I already know that this post is going to get a lot of negative comments like the religion one. And that's because this "every vote counts" dogma that everyone loves so much shares a lot with religion. It's a belief that's held true without a single bit of compelling evidence, and it's a strong belief.
But before I get into that, let's talk about some other things.
First, Obama won and I'm happy about that. I don't think that he's a superhero like a lot of people do. When I look at his positions I disagree with most of them. I disagree with most of McCain's positions as well.
But there are three reasons I was hoping Obama would win.
1. I try to stay clear of conspiracy theories, but I definitely fell into the camp that believed that votes were being hacked. This outcome means that I'm either wrong or that the hacking isn't as serious as some people think. I'm glad to know that the political process isn't as corrupt as I thought it was.
2. Obama is smart. When he's faced with a problem he consults with experts and makes a well thought out decision. I don't trust McCain to do the same, especially considering how much he's sold out to get his nomination (I liked him a lot in 2000).
3. The world at large loves Obama. I travel a lot and I think that Obama will do TONS to restore our image in the world.
I have to admit that I was a little surprised that he won. Logically I knew that it was the only reasonable outcome, but I had that niggling fear that the election would be rigged.
The other day I saw a sign that said "vote straight democratic". To me this is high idiocy.
I'm equally offended to be called a Republican or a Democrat. Know what I am? Someone who thinks for himself and makes up his own mind. People who follow their party blindly are idiots.
It would be a CRAZY coincidence if someone researched issues and agreed 100% with everything the democrats stand for. When someone says that they do, I assume that they are a sheep.
This blind faith to parties really troubles me. Even at the election party I was at, which was all democrats, they were like Pavlov dogs, booing any time a republican was on the screen and cheering whenever a democrat was there.
McCain gave his concession speech. He's not a great speaker, but I thought that his speech was pretty sincere and gracious. People at the party were booing him. And even at his own rally people were booing what he was saying because he was being so gracious to Obama.
Ridiculous and immature.
Anyway, Obama's here and hopefully some good will come of that.
Okay, now on to why I didn't vote.
First, the idea that "your vote counts'" is total garbage. It doesn't. I tried to find examples of really close elections, but couldn't find any presidential elections where a state was won by less than 6000 votes. I did find one school board vote where the winner won 1202 to 1201, so for small local offices, my ideas don't hold true necessarily.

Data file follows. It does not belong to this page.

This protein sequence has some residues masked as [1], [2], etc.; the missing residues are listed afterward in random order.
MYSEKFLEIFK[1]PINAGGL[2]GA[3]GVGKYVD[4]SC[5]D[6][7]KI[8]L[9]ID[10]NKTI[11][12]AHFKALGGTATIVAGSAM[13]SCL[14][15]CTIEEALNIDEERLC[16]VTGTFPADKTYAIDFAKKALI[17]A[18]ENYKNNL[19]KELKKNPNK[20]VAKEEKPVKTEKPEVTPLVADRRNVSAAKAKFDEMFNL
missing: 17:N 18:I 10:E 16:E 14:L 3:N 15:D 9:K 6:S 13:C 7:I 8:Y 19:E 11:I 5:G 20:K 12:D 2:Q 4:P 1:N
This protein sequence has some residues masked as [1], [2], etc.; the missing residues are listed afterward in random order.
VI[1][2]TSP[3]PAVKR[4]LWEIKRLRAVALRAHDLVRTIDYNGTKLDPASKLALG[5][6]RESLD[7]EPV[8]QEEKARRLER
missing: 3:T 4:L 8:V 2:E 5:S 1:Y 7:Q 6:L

"But Tynan, what if everyone thought like you and didn't vote?"
Well, that has nothing to do with the situation. If I don't vote I don't impact ANYONE else. Most of my closest friends voted, and if I can't affect them, who can I affect?
I'm not NEARLY arrogant enough to think that my influence extends far enough to affect anything in the election. You're going to vote or not whether I want you to or not. But still, I admit that it's conceivable that I have more influence than the average voter, so I didn't write this until after the election.
If I DID think that I could influence the vote, by the way, I would be voting early, having a camera following me, and making sure everyone knew.
Masses of people voting matter. One vote doesn't.
I trust the numbers. Look at fivethirtyeight.com. As of this writing they predicted EVERY single state correctly. If I call in and say, "Hey... just want to let you know that I'm voting for Obama," is that going to change their predictions? Nope.
Texas, where I'm registered to vote, has McCain up by 10%. There is NO way that my vote is going to affect that. Even if EVERY SINGLE Texan I knew and every single Texan who read my blog magically decided to vote like me, that still wouldn't register in the polls.
Not to mention that Texas doesn't even matter to Obama. Not a single pollster thought that Texas mattered in the race.
If I was in a serious battleground state in a close race I might consider voting. If I had a huge audience I would consider voting. If I could log in and vote instantly online, I'd vote.
As things stand now it is an unqualified waste of time.
Voting is the illusion that you're doing something without actually having to do anything at all. This isn't apathy, this is realism. When Ron Paul was in the running way back then I spent hours working on a project, talking to political consultants and video producers. It didn't amount to anything, but there was the potential. One vote has no potential.
I know that there are local issues too, and that realistically they can have just as big an effect on local citizens as the national election. Going to vote for those sorts of things could be worthwhile in some cases, but again, the odds of one vote mattering on an issue I actually care strongly about and am educated on are next to none.
Obama won, even without my vote. Proof that at least in this instance, my vote didn't matter and yours didn't either.
EDIT: Check out my friend Dova's post about this. He beat me by a day on it and addressed some good points I left out. Read it here.
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